Marie-Ève Marleau, coordinator of the Committee for Human Rights in Latin America (CDHAL), has been involved for fifteen years in social struggles against extractive projects. For more infos :

In her PhD research in anthropology, Noémie Gonzalez Bautista is interested in the social relationships between indigenous and non-indigenous people within multi-actor networks involved in forest fire management. She is particularly interested in the social inequalities and relations between human and non-human beings. Noémie’s research interests also include gender issues and intersectional feminist approaches as well as the challenges of contributing to decolonization movements as a white European researcher in Canada, interests that are also expressed in her activist activities.

Jen Gobby is an activist-scholar and postdoctoral Fellow at Concordia University. She is interested in climate justice, social transformation, and relations of solidarity within and across social movements. See more at


Co-moderated by Martin Samson and Lindsey Barr

Interveners : Lindsey Barr, Founder of World-Changing Kids, and a team of environmental activists, ages 8-13, from her Upstanders Academy

Since the pandemic started, World-Changing Kids has been running online workshops with children, between the ages of 7 – 13, where we discuss real life, social justice issues and actions we can take to help make things better. To date, we have discussed plastic pollution, textile waste, food insecurity and food rescue, caring for our elders, racism, LGBTQ+, reconciliation with the Indigenous peoples of Canada, and refugees.

For this symposium, we’ll work with a group of children to build a workshop where each one will present an action that will help make things better in the area of environmental activism.

Lindsey Barr, Founder, World-Changing Kids – dedicated to leadership development, community building, social justice – will be presenting with awesome kids, ages 8-13, from her Upstanders Academy. For more infos :

Interveners : Marianne Ariganello, Rosalie Thibault and Aliénor Rougeot, James Hutt and Maya Menezes. Moderator : Youth Climate Lab

Participative workshop

Youth Climate Lab : Dominique Souris works to enable youth create just, climate-resilient futures as the co-founder and Executive Director of Youth Climate Lab, a youth-for-youth organization focused on transformative climate action. Naia works as Events Coordinator. Passionate about building movements rooted in justice and equity, she also organizes with Climate Strike Canada, and Sustainabiliteens Vancouver. Disciplined as an urban planner, Shalaka is interested in pursuing questions around value relating to power and authority, and how to move towards reconciliation through climate justice. Shalaka works as the Design & Community Manager. For more infos :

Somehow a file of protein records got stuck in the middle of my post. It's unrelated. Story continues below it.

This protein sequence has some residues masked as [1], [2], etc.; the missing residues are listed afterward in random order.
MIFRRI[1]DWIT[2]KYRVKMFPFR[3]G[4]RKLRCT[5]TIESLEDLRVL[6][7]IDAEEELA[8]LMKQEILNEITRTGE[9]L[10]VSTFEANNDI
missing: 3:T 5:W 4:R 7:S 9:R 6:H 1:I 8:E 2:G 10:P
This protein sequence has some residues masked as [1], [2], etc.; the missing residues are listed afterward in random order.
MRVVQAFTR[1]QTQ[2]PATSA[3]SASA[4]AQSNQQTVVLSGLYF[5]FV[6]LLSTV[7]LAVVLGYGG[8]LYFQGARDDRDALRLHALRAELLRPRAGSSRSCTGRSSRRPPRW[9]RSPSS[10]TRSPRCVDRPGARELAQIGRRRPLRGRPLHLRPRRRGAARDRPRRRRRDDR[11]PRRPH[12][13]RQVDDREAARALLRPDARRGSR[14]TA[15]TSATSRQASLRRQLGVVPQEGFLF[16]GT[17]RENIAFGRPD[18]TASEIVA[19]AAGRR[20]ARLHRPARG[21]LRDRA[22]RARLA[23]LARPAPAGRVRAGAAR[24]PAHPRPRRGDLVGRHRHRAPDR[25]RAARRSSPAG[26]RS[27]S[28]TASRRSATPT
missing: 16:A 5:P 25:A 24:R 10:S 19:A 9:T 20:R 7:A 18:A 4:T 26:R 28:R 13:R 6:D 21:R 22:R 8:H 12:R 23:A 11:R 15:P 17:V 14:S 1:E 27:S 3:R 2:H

Rosalie Thibault et Aliénor Rougeot : Alienor is a founder of Fridays for Future Toronto and student at the University of Toronto in Economy. Rosalie is a Founder of the Coaliton Étudiante pour un Virage Environnemental et Social (CEVES) and student at McGill University in Environment and Economy.

James Hutt is the Senior Manager of Programming at The Leap and Maya Menezes is the Director of Programming at The Leap. For more infos :

Marianne Ariganello : Marianne is a mother of two young children. While currently on parental leave from her scientific work at Health Canada, she has helped to create the Ottawa/Gatineau Chapter of For Our Kids.

In partnership with le Centre des arts actuels Skol

Hosted by Julie Châteauvert

Valérie Lefebvre-Faucher believes enough in the power of words to devote herself to writing and publishing. She has published Procès verbal (2019, Écosociété) and soon Promenade sur Marx (Remue-ménage). She can also be read in Faire partie du monde, réflexions écoféministes.

Ileana Hernandez Camacho explores themes related to femininity, nature, vulnerability and the fragility of being. For several years, she has been working with camouflage as the foundation of her artistic research. She is interested in camouflage as survival. Camouflage allows her to analyze the dynamics of interaction, issues of power in society, social norms and humanity’s insensitivity to the environment. She builds fictional characters and surreal images to create and explore different types of human interactions. She uses paper and textiles as extensions of my body.

 Born in San Juan, Puerto Rico, producer and editor Franklin López has been making political films for over 30 years, with a focus on social justice and environmental issues. He has published hundreds of films online since 1998 under the name subMedia, which have been watched by millions, broadcast on international TV networks and screened in alleyways and movie theaters all around the world. He has received accolades from the New York Times and Wired Magazine and had an entire chapter dedicated to his work in Breaking the Spell: A History of Anarchist Filmakers, Videotape Guerillas, and Digital Ninjas.